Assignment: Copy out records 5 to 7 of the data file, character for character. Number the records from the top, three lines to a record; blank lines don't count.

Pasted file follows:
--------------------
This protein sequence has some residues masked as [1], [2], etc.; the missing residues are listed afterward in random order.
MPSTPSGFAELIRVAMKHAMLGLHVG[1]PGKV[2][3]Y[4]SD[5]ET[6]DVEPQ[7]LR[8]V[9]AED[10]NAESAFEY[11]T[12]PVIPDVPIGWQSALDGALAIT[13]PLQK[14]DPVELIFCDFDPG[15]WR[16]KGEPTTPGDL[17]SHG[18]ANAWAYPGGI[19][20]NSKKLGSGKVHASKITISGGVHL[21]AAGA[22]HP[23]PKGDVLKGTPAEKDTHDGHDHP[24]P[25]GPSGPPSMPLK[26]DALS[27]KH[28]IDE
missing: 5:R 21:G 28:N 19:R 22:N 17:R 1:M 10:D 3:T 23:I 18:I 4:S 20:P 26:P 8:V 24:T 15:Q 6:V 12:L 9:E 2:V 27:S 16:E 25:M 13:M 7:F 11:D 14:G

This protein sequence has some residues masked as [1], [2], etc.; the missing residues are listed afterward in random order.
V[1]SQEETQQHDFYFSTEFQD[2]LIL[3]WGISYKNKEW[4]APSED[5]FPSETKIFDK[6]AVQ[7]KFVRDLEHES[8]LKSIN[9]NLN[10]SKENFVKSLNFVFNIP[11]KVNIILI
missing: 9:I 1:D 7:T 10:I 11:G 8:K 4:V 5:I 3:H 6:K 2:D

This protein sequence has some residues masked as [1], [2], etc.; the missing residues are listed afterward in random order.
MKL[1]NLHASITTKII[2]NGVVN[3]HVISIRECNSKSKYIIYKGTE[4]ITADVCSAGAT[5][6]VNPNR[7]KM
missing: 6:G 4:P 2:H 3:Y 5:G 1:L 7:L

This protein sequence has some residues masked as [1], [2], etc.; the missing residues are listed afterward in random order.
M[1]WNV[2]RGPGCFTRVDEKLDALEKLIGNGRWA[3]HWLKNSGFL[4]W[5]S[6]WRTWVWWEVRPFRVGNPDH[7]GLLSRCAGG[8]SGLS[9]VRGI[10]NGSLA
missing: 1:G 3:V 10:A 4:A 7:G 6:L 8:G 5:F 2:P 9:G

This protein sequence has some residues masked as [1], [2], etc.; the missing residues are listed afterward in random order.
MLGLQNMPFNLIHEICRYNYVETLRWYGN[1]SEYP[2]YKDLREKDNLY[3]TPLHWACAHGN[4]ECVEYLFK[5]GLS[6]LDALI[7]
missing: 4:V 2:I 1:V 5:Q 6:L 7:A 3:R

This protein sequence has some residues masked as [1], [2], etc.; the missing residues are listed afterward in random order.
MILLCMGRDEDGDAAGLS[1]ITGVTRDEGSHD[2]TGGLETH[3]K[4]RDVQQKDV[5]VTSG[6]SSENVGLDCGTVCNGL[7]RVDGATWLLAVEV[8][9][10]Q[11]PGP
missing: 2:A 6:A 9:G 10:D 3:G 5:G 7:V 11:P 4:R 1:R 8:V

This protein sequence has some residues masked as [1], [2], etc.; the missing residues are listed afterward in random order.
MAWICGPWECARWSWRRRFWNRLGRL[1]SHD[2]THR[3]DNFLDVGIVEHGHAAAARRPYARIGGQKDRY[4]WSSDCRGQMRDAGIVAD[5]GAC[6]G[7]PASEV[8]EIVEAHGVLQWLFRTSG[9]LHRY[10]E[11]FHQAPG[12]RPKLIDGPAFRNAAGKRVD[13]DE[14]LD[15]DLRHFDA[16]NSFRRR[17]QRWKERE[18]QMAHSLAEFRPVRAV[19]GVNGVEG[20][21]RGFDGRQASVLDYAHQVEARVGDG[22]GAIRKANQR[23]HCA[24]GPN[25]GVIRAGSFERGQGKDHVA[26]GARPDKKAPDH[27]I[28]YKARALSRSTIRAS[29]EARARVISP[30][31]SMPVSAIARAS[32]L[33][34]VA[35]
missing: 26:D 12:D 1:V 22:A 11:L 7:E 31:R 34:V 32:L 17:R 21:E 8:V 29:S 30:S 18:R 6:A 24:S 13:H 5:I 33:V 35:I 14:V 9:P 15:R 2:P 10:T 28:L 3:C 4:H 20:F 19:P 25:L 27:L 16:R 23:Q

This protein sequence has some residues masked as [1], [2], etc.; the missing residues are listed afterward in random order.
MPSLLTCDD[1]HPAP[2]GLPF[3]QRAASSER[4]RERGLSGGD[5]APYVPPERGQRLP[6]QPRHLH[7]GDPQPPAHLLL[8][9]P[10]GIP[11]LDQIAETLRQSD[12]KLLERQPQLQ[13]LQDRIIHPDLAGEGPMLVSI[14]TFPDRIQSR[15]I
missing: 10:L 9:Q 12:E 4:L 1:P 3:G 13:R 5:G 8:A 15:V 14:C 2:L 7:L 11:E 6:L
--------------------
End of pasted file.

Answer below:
This protein sequence has some residues masked as [1], [2], etc.; the missing residues are listed afterward in random order.
MLGLQNMPFNLIHEICRYNYVETLRWYGN[1]SEYP[2]YKDLREKDNLY[3]TPLHWACAHGN[4]ECVEYLFK[5]GLS[6]LDALI[7]
missing: 4:V 2:I 1:V 5:Q 6:L 7:A 3:R

This protein sequence has some residues masked as [1], [2], etc.; the missing residues are listed afterward in random order.
MILLCMGRDEDGDAAGLS[1]ITGVTRDEGSHD[2]TGGLETH[3]K[4]RDVQQKDV[5]VTSG[6]SSENVGLDCGTVCNGL[7]RVDGATWLLAVEV[8][9][10]Q[11]PGP
missing: 2:A 6:A 9:G 10:D 3:G 5:G 7:V 11:P 4:R 1:R 8:V

This protein sequence has some residues masked as [1], [2], etc.; the missing residues are listed afterward in random order.
MAWICGPWECARWSWRRRFWNRLGRL[1]SHD[2]THR[3]DNFLDVGIVEHGHAAAARRPYARIGGQKDRY[4]WSSDCRGQMRDAGIVAD[5]GAC[6]G[7]PASEV[8]EIVEAHGVLQWLFRTSG[9]LHRY[10]E[11]FHQAPG[12]RPKLIDGPAFRNAAGKRVD[13]DE[14]LD[15]DLRHFDA[16]NSFRRR[17]QRWKERE[18]QMAHSLAEFRPVRAV[19]GVNGVEG[20][21]RGFDGRQASVLDYAHQVEARVGDG[22]GAIRKANQR[23]HCA[24]GPN[25]GVIRAGSFERGQGKDHVA[26]GARPDKKAPDH[27]I[28]YKARALSRSTIRAS[29]EARARVISP[30][31]SMPVSAIARAS[32]L[33][34]VA[35]
missing: 26:D 12:D 1:V 22:A 11:L 7:E 31:R 34:V 32:L 17:R 21:E 8:V 29:S 30:S 18:R 6:A 24:S 13:H 5:I 33:V 35:I 14:V 9:P 15:R 2:P 10:T 28:L 3:C 4:H 20:F 19:P 25:L 27:L 16:R 23:Q